SET_YOUR_WIND_SPEED with the desired speed:
<plugin name='wind_plugin' filename='libgazebo_wind_plugin.so'> <frameId>base_link</frameId> <robotNamespace/> <xyzOffset>1 0 0</xyzOffset> <windDirectionMean>0 1 0</windDirectionMean> <windVelocityMean>SET_YOUR_WIND_SPEED</windVelocityMean> <windGustDirection>0 0 0</windGustDirection> <windGustDuration>0</windGustDuration> <windGustStart>0</windGustStart> <windGustVelocityMean>0</windGustVelocityMean> <windPubTopic>world_wind</windPubTopic> </plugin>
You can see this how this is done in PX4/PX4-SITL_gazebo/worlds/windy.world.
Joystick and thumb-joystick support are supported through QGroundControl (setup instructions here).
The current default world is PX4/sitl_gazebo/worlds/iris.world), which uses a heightmap as ground.
This can cause difficulty when using a distance sensor.
If there are unexpected results we recommend you change the model in iris.model from
Gazebo can simulate GPS noise that is similar to that typically found in real systems (otherwise reported GPS values will be noise-free/perfect). This is useful when working on applications that might be impacted by GPS noise - e.g. precision positioning.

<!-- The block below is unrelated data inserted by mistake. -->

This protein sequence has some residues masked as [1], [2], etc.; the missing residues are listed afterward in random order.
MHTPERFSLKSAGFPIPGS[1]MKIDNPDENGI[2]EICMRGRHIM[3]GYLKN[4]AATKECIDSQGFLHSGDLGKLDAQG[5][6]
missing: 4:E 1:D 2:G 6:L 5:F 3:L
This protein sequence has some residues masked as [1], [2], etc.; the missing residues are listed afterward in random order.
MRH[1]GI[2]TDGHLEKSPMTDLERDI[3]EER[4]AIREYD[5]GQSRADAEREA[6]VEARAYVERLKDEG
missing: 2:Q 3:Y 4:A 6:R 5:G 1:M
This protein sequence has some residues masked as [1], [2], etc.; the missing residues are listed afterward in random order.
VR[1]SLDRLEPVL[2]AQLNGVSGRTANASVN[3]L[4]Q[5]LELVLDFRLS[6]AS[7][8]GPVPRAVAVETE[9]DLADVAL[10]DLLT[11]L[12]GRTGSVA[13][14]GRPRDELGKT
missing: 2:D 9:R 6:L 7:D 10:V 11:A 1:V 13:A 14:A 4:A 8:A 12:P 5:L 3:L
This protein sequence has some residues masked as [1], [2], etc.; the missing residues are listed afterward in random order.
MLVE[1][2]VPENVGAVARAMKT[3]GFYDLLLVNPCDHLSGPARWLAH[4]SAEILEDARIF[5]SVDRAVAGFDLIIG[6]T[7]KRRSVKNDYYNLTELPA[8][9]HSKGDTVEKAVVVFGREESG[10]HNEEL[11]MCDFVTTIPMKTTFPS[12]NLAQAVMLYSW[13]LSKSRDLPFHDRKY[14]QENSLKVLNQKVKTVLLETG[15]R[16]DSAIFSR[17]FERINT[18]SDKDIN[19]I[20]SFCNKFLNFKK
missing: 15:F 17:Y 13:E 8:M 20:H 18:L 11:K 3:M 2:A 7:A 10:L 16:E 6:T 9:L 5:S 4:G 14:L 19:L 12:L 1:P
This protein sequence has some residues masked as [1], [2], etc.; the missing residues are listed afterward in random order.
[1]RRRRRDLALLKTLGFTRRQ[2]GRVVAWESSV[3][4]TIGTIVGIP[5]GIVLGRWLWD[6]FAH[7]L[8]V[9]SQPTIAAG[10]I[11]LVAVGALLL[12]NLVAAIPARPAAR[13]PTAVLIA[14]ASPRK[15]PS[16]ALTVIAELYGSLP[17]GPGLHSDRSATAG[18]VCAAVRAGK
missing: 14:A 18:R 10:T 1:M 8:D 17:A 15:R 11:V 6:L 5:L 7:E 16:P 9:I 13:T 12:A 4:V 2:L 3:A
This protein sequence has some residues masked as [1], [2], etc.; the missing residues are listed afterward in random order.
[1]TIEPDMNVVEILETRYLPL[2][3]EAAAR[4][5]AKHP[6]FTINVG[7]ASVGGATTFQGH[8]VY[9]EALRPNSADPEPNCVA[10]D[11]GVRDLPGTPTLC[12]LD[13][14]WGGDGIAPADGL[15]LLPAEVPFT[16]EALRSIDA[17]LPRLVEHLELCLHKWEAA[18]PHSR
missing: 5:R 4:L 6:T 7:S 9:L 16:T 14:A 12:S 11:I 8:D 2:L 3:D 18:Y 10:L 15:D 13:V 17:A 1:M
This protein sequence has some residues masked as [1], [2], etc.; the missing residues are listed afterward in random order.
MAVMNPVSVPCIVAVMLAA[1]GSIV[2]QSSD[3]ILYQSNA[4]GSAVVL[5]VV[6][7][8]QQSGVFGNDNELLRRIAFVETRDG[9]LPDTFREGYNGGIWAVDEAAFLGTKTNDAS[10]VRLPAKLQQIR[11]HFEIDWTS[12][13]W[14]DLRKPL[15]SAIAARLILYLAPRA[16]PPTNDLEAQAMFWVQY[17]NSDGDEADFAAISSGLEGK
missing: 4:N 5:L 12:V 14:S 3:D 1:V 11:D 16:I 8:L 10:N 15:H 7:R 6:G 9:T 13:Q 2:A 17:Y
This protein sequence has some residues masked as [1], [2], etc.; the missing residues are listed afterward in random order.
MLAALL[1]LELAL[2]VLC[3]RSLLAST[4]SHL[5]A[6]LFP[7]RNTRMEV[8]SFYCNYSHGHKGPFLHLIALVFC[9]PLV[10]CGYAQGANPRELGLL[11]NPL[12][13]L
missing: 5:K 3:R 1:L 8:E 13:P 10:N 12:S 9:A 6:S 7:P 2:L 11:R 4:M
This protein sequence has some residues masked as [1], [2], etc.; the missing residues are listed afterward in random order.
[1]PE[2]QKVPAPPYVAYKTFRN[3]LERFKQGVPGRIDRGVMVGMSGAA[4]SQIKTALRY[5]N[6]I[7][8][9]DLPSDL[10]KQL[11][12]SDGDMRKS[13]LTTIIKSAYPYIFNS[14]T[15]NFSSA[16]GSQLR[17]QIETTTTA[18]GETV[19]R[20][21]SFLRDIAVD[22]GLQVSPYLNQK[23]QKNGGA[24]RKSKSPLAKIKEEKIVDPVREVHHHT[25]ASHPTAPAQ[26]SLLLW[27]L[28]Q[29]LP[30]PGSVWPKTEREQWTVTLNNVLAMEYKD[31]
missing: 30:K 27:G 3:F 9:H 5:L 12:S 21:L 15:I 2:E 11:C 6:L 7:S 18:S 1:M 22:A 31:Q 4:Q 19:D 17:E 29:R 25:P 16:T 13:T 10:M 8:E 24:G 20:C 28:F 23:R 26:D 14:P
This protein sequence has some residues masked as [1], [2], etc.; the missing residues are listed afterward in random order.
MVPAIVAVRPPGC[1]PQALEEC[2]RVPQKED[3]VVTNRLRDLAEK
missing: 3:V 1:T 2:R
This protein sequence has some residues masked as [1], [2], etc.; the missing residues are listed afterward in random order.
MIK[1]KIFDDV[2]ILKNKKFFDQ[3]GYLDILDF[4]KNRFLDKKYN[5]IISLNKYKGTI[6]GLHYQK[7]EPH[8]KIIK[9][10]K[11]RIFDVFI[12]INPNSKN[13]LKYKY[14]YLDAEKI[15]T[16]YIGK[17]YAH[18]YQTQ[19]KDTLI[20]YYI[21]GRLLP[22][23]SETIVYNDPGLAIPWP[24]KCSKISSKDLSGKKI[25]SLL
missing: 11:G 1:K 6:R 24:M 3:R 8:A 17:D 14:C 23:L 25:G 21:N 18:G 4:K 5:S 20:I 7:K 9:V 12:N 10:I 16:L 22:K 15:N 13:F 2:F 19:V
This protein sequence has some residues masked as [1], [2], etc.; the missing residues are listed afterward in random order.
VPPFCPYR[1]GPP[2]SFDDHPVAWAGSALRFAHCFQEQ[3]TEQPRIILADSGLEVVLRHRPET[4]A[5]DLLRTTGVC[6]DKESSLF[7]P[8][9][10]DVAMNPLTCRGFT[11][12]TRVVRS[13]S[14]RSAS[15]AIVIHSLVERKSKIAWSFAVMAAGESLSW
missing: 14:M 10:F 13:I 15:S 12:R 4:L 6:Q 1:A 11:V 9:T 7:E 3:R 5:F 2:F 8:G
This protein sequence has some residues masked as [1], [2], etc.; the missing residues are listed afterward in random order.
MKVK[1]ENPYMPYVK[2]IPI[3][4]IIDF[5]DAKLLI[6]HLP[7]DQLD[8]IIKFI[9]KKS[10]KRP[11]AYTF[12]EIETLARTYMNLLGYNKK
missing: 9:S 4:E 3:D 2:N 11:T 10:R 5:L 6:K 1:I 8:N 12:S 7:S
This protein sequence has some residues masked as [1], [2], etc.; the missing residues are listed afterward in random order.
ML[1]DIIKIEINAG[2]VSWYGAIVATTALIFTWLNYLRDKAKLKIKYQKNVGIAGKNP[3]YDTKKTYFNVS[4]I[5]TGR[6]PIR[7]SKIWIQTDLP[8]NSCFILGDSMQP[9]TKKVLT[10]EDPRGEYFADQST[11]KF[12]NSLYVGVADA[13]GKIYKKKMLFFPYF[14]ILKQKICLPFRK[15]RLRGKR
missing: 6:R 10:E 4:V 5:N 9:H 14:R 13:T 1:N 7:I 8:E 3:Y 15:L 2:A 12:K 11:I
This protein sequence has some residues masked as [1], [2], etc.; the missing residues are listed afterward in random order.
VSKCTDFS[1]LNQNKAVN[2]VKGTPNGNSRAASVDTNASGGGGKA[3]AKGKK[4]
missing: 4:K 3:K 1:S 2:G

GPS noise is enabled if the target vehicle's SDF file contains a value for the
gpsNoise element (i.e. it has the line:
It is enabled by default in many vehicle SDF files: solo.sdf, iris.sdf, standard_vtol.sdf, delta_wing.sdf, plane.sdf, typhoon_h480, tailsitter.sdf.
To enable/disable GPS noise:
- Build any gazebo target in order to generate SDF files (for all vehicles).
make px4_sitl gazebo_iris
The SDF files are not overwritten on subsequent builds.
- Open the SDF file for your target vehicle (e.g. ./Tools/sitl_gazebo/models/iris/iris.sdf).
- Search for the
<plugin name='gps_plugin' filename='libgazebo_gps_plugin.so'> <robotNamespace/> <gpsNoise>true</gpsNoise> </plugin>
- If it is present, GPS is enabled.
You can disable it by deleting the line:
- If it is not preset GPS is disabled.
You can enable it by adding the
gpsNoiseelement to the
gps_pluginsection (as shown above).
- If it is present, GPS is enabled. You can disable it by deleting the line:
The next time you build/restart Gazebo it will use the new GPS noise setting.